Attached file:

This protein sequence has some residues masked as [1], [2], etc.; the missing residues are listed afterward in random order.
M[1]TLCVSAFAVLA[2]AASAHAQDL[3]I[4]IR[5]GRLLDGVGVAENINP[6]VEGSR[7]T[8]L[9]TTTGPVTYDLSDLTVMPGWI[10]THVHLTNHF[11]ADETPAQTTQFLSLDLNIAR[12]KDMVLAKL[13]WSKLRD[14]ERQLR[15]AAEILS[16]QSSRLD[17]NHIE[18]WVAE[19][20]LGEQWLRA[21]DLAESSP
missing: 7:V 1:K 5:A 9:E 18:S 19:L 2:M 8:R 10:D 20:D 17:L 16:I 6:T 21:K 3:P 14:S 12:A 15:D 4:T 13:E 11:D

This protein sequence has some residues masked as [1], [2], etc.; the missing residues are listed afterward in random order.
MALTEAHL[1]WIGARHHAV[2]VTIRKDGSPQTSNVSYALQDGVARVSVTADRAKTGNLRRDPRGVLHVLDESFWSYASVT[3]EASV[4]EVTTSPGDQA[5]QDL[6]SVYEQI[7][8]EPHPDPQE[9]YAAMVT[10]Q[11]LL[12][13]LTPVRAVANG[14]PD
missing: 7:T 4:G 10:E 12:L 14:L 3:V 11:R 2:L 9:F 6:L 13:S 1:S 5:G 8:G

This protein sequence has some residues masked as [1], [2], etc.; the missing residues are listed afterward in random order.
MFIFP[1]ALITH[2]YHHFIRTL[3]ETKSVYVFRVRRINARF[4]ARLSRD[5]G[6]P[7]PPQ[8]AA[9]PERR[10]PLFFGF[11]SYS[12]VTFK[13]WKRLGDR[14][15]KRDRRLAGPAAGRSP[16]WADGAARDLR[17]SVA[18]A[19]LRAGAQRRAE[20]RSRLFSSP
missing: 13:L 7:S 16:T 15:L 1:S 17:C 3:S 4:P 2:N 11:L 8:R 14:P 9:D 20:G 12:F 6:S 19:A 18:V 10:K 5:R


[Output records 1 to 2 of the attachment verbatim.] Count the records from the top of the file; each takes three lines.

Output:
This protein sequence has some residues masked as [1], [2], etc.; the missing residues are listed afterward in random order.
M[1]TLCVSAFAVLA[2]AASAHAQDL[3]I[4]IR[5]GRLLDGVGVAENINP[6]VEGSR[7]T[8]L[9]TTTGPVTYDLSDLTVMPGWI[10]THVHLTNHF[11]ADETPAQTTQFLSLDLNIAR[12]KDMVLAKL[13]WSKLRD[14]ERQLR[15]AAEILS[16]QSSRLD[17]NHIE[18]WVAE[19][20]LGEQWLRA[21]DLAESSP
missing: 7:V 1:K 5:A 9:E 18:S 19:L 2:M 8:R 10:D 20:D 17:L 16:I 6:T 21:K 3:P 14:S 12:A 15:D 4:T 13:E 11:D

This protein sequence has some residues masked as [1], [2], etc.; the missing residues are listed afterward in random order.
MALTEAHL[1]WIGARHHAV[2]VTIRKDGSPQTSNVSYALQDGVARVSVTADRAKTGNLRRDPRGVLHVLDESFWSYASVT[3]EASV[4]EVTTSPGDQA[5]QDL[6]SVYEQI[7][8]EPHPDPQE[9]YAAMVT[10]Q[11]LL[12][13]LTPVRAVANG[14]PD
missing: 7:T 4:G 10:E 12:L 14:L 3:V 11:R 2:L 9:F 6:L 13:S 1:S 5:G 8:G